On the Hitman benchmark (1920 x 1080, Ultra settings), the Aspire GX ran the game at 40 fps, falling below the desktop average (82 fps) and similarly priced systems such as the Asus VivoPC X (61 fps) and the MSI Trident (78 fps), both of which have GTX 1060 GPUs.
We saw similar results in Grand Theft Auto V. It ran at 28 fps at 1080p and Very High settings, while the average is 76 fps. The MSI Trident hit 30 fps, and the Asus VivoPC X ran at a smoother 45 fps. We consider 30 fps and higher to be playable.
For times when you want to log out of Steam to do some work, the Aspire’s 3.2-GHz AMD Ryzen 5 1400 CPU, 8GB of RAM and 1TB HDD make it a decent workhorse. I had 30 tabs open in Google Chrome, including one streaming a 1080p episode of “The Daily Show with Trevor Noah,” and didn’t notice any lag.
The Aspire GX notched a score of 10,756 on the Geekbench 4 overall performance test, surpassing the Asus VivoPC X (10,501; Core i5-7300HQ) by the skin of its teeth but losing to the MSI Trident (12,953; Intel Core i7-6700). It also scored lower than the gaming desktop average of 16,088.
The 1TB, 7,200-rpm hard drive took 3 minutes and 4 seconds to transfer 4.97GB of files, resulting in a rate of 27.7 megabytes per second. While that’s speedier than the VivoPC X’s 1TB HDD (24 MBps), it’s far slower than the Trident’s 128GB SSD (133.9 MBps) and the average (290.6 MBps).
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On our OpenOffice Spreadsheet Macro test, the Aspire GX paired 20,000 names and addresses in 4 minutes and 29 seconds, which is slower than the average (3:24), the Trident (3:12) and the VivoPC X (3:49).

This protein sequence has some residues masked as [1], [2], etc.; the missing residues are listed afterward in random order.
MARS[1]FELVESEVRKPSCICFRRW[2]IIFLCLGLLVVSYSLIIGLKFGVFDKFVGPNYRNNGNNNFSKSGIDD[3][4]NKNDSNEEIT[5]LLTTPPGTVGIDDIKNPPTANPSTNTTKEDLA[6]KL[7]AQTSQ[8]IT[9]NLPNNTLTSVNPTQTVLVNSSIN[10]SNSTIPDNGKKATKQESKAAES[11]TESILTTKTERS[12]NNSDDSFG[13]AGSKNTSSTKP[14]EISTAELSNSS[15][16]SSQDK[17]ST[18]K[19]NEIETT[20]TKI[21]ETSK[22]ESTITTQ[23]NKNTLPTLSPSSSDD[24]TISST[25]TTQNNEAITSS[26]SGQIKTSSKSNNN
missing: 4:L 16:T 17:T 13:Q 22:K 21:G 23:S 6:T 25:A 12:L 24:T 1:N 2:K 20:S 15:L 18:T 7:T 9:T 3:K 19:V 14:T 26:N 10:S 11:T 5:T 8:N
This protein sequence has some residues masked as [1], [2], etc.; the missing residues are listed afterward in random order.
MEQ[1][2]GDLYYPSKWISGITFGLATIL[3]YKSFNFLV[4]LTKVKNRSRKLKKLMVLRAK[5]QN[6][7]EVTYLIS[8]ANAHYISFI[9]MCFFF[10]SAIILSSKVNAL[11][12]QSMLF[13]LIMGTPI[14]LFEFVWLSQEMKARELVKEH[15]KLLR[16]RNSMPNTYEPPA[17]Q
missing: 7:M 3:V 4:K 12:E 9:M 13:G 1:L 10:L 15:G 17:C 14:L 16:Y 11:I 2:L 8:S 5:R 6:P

Keyboard and Mouse
The Aspire comes with both a stock keyboard and a mouse in the box. I found them to be fine for simple productivity tasks (I wrote much of this review with them). But the keyboard keys are mushy, and the mouse doesn’t have much weight to it. I typed at 108 words per minute on the 10fastfingers.com typing test, which is just over my usual 107 wpm. However, I had a 4 percent error rate, which is double my usual 2 percent error rate.
The $799.99 Acer Aspire GX-281 we reviewed is the base model, which comes with a 3.2-GHz AMD Ryzen 5 1400 CPU, 8GB of RAM, a 1TB HDD and an Nvidia GeForce GTX 1050 GPU with 2GB of VRAM.
Acer offers a wide variety of more powerful configurations for the Aspire GX, going up to an AMD Ryzen 7 1700X CPU, an Nvidia GeForce GTX 1070 GPU with 8GB of VRAM, 16GB of RAM and a max storage option consisting of a 2TB HDD and a 256GB SSD. The most expensive version is $1499.99.
The Acer Aspire GX-281 is designed to be a gateway to desktop gaming for budget-conscious shoppers. With an $800 starting price, it fits the bill and can play most games on medium settings.
But if you’re married to the midtower design, you can get a machine with even better specs for a similar price. Both the MSI Trident ($899) and the Asus VivoPC X ($799) use a GTX 1060 GPU while staying in the same price range, giving you the benefit of better performance and VR-readiness.
But those machines don’t allow for any upgradability. If you want to be able to take the side off the computer and tinker, the Aspire GX-281 is the way to go.
Credit: Shaun Lucas/Tom’s Guide